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David Hammen gently corrected my erroneous comment on this fine answer to the question: How is the height of a rocket measured? by pointing out the following figure in the Project Apollo Coordinate Systems document.

enter image description here

It shows that the origin of the coordinate system is defined to be 100 inches below the engine gimbal reference plane.

Why was this particular point chosen, instead of, for example, the bottom of the engines? Or the gimbal plane itself?

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For the H-1 engines of Saturn I/IB, it appears that at some point in development, the origin was ...almost... at the bottom of the engines, according to this drawing I found linked from AlternateWars:

enter image description here

That drawing shows "approximation" for the station 0/station 1 reference for the bottom of the engine bell, while another Rocketdyne document has the bottom of the engines at -1.785 inches.

So it appears that the Saturn V coordinate system inherited the definition of its origin as 100 inches below the gimbal reference plane from the smaller rocket.

A page on HeroicRelics seems to be saying that the turbine exhaust aspirator on the outboards extends "past the exit plane" of the engine, possibly explaining the outboards being an inch longer.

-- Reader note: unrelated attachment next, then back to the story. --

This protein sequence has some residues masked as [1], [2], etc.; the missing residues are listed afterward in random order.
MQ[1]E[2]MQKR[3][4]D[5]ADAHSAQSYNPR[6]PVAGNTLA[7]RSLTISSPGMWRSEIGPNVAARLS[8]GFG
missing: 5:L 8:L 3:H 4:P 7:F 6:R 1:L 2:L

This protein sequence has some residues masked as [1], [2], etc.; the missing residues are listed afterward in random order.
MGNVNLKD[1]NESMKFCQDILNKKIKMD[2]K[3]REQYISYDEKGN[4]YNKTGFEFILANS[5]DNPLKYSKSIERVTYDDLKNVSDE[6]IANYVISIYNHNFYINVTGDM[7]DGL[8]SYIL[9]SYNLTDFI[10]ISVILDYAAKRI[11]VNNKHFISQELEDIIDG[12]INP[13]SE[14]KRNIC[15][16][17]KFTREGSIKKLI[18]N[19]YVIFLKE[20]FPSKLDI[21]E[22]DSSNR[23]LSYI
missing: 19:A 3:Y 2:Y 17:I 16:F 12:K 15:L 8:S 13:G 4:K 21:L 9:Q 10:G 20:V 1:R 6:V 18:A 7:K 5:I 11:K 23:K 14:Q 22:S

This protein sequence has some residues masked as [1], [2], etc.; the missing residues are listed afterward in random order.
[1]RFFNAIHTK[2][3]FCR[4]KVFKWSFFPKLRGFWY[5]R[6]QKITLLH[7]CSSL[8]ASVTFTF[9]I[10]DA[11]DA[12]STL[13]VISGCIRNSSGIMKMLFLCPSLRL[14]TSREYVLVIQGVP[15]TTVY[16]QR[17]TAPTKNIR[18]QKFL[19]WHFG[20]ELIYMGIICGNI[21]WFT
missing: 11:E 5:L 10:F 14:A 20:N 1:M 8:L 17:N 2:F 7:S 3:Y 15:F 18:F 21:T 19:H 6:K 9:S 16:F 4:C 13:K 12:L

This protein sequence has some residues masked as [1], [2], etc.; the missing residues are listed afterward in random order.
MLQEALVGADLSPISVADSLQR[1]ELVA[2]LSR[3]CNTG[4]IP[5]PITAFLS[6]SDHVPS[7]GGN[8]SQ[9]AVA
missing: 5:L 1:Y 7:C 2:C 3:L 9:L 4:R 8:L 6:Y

Another page on HeroicRelics claims that the 100-inch reference from gimbal to exit plane derives from the Jupiter's S-3D engine, an ancestor of the H-1... but dimensioned drawings on yet another page say the figure for that engine is 98 and a fraction inches.

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  • $\begingroup$ Found linked from alternatewars.com/BBOW/Space_Engines/Rocketdyne_Engines.htm, am trying to run down an original source. $\endgroup$ Commented May 13, 2019 at 23:43
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    $\begingroup$ This document alternatewars.com/BBOW/Space_Engines/H-1C-D_Manual.pdf (also from alternatewars) Figure 1-3 shows the bottom of the engines at -1.785 inches.... $\endgroup$ Commented May 13, 2019 at 23:44
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    $\begingroup$ Maybe it was the "planned" bottom of the engines. $\endgroup$ Commented May 13, 2019 at 23:45
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    $\begingroup$ It's like the Line Which Shall Not Be Named. $\endgroup$ Commented May 13, 2019 at 23:58
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    $\begingroup$ @OrganicMarble: I interpret the answer that it was the bottom of the I/IB, and when they designed the V, they tried to keep the coordinate systems consistent. $\endgroup$
    – DrSheldon
    Commented May 14, 2019 at 2:09

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